Report: Even as His Troubles Grow, NBC News Chief Wants Brian Williams Back

Brian Williams Reuters

Despite that insiders have released claims alleging that embattled NBC News anchor Brian Williams has been caught in up to 11 more “embellished” tales, some reports find that NBC’s top news executive wants Williams back in the anchor chair.

Williams was put on indefinite suspension after questions over his fanciful claims of having been fired upon in Iraq finally led to serious attention being brought to his years-long habit of embellishing his personal biography. Williams was suspended early in February after NBC started an investigation into his actions.

The investigation continues to this day, and a few days ago, news broke that NBC insiders alleged that its investigators found up to 11 more “embellished” stories Williams indulged. Yet, by some accounts, the real tally is up to 32 such “embellished” tales.

Despite all this, NBC’s recently-returned news chief, Andrew Lack, is rumored to want the nation’s most investigated news anchor back in his Nightly News anchor chair.

Early in March, Lack returned to NBC to oversee the retooling of the network’s news department, and his arrival came just as the Williams scandal heated to white hot.

But Williams and Lack have a long friendly history, and insiders say that Lack still seems willing to give his anchor pal the benefit of the doubt.

An NBC insider told The New York Daily News that Lack thinks America wants Williams back. “The feeling is,” the insider said, “that (Williams’) problem seems to be more with the media and other reporters than his viewers–if Andy can figure out a way to get him back on the air he will do it.”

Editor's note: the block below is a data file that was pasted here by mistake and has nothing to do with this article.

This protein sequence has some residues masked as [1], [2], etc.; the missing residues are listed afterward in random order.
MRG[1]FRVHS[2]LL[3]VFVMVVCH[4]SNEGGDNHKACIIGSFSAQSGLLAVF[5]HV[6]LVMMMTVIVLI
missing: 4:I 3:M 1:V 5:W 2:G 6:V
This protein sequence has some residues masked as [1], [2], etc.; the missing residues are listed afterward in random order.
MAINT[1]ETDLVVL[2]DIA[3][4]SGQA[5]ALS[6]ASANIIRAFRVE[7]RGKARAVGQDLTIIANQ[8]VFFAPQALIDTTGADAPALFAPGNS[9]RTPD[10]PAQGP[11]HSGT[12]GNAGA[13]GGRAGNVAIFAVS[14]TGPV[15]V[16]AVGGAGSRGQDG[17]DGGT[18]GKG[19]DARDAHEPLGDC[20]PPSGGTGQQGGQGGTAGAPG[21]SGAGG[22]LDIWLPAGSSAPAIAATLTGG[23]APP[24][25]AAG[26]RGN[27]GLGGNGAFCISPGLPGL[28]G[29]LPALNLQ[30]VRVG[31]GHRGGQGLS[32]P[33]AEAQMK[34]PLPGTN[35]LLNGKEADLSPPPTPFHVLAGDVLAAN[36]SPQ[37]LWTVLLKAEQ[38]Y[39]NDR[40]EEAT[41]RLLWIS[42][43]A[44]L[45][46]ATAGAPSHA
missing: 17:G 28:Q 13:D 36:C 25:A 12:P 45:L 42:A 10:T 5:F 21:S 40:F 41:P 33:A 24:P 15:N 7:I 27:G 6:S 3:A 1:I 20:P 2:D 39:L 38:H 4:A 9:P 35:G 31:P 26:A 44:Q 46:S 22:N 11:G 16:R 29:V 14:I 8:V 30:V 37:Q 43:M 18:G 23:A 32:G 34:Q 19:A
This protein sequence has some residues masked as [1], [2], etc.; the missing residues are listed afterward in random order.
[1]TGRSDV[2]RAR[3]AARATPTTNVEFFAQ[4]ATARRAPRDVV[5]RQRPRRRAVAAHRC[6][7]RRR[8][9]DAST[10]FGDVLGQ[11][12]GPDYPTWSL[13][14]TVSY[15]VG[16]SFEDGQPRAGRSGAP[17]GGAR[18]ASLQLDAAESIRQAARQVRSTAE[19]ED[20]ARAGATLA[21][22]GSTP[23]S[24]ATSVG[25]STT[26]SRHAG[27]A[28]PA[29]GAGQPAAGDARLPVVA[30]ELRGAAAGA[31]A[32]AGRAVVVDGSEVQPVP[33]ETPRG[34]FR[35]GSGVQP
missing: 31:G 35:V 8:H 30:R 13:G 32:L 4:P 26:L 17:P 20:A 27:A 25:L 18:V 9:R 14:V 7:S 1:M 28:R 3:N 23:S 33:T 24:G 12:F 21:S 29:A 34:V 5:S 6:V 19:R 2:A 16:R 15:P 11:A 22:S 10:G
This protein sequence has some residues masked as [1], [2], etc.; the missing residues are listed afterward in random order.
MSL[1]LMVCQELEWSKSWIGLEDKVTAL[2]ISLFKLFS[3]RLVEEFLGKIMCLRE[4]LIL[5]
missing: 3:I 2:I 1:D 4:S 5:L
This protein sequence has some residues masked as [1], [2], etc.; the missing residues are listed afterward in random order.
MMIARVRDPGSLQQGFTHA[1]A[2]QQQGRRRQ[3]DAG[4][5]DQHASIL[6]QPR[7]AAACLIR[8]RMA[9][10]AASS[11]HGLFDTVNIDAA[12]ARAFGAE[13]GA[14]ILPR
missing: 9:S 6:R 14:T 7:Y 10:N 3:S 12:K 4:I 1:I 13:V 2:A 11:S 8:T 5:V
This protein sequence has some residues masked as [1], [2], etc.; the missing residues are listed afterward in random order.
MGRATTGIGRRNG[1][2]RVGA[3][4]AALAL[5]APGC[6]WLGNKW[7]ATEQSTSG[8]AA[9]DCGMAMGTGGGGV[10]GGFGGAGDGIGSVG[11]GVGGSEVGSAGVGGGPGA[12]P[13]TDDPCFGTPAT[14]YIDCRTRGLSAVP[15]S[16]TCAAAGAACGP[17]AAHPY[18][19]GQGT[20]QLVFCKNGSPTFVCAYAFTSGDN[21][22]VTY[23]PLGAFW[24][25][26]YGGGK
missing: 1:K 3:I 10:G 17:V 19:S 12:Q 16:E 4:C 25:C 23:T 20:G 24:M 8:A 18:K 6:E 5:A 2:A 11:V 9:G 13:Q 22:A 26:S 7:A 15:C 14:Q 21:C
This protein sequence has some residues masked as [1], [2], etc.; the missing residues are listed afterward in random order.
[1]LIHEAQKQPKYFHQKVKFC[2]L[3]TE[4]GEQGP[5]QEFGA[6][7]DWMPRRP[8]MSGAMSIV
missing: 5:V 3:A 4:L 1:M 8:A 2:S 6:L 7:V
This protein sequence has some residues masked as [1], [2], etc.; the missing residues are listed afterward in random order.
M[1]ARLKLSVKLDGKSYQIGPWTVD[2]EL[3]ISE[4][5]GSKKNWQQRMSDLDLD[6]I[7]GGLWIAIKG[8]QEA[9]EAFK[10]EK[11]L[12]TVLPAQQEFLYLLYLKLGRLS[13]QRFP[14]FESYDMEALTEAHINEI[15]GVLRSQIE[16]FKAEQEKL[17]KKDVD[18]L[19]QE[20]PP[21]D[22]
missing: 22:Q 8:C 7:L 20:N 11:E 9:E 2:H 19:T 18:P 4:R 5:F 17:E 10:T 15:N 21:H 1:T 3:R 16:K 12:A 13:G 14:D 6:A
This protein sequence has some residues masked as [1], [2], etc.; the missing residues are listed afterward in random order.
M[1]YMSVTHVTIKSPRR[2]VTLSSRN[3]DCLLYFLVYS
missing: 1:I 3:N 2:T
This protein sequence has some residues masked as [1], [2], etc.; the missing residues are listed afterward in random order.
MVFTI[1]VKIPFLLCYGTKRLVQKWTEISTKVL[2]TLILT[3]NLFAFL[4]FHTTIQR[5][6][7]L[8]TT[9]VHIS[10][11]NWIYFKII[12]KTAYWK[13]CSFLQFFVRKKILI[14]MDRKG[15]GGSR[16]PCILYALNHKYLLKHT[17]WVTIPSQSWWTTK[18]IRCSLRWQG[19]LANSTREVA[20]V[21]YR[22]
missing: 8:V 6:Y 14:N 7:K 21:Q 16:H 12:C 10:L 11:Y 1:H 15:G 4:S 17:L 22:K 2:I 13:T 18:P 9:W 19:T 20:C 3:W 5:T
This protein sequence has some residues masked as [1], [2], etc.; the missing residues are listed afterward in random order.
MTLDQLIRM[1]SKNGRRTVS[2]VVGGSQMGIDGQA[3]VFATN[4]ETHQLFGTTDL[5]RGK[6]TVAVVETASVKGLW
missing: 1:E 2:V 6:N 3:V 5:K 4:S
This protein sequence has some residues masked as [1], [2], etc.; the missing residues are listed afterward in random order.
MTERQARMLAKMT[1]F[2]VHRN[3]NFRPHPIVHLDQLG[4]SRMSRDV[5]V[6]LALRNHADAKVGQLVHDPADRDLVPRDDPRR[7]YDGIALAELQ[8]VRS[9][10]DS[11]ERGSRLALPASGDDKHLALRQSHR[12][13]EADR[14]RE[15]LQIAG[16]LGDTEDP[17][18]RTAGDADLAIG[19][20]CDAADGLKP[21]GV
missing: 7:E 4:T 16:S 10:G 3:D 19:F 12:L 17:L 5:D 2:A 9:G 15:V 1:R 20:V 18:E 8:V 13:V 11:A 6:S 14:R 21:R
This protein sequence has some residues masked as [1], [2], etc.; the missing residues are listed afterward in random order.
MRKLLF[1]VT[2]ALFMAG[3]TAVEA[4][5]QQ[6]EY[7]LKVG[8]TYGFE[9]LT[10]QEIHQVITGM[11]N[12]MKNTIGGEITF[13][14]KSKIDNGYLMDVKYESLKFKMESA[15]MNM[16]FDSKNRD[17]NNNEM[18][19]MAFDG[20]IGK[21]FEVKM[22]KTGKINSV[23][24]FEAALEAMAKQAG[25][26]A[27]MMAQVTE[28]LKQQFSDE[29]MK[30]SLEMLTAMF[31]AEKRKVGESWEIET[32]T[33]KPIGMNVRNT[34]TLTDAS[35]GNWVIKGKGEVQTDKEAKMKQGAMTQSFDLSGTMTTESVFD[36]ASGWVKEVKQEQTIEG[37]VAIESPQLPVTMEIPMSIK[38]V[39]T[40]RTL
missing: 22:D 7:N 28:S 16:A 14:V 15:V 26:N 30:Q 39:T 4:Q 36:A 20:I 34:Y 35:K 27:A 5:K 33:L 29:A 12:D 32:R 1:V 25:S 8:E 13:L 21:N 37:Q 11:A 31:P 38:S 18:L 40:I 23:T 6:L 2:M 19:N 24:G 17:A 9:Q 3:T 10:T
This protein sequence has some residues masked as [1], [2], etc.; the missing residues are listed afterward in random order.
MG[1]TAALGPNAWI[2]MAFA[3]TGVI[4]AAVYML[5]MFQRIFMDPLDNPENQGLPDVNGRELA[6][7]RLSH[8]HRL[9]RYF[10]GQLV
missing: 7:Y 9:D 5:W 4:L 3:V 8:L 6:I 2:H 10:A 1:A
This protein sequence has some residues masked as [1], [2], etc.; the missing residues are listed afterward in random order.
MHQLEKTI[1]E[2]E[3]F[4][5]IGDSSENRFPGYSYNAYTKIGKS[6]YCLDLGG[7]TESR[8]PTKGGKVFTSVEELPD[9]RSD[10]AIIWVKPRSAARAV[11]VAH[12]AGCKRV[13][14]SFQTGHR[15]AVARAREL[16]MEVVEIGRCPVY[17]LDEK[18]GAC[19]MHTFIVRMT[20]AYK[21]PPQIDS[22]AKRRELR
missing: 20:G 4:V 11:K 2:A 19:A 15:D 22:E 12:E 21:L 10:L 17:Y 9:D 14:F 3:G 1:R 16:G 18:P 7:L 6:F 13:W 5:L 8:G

The insider also reported that Williams has insisted that he will not resign, and if he is to go, then he’ll have to be fired.

Lack, though, seems uninterested in jettisoning his friend no matter what the investigation shows.

“The fact that there has been no resolution and that he (Lack) is still searching for a way to restore Brian is making it very hard for us to move forward,” a network source told the Daily News.

Williams, it is said, is not interested in money. His goal is to restore his tarnished reputation, and he is convinced being allowed back on the air as anchor will erase his history of “embellishments.”

“He’s already got money,” the source added. “For him this is an ego thing.”

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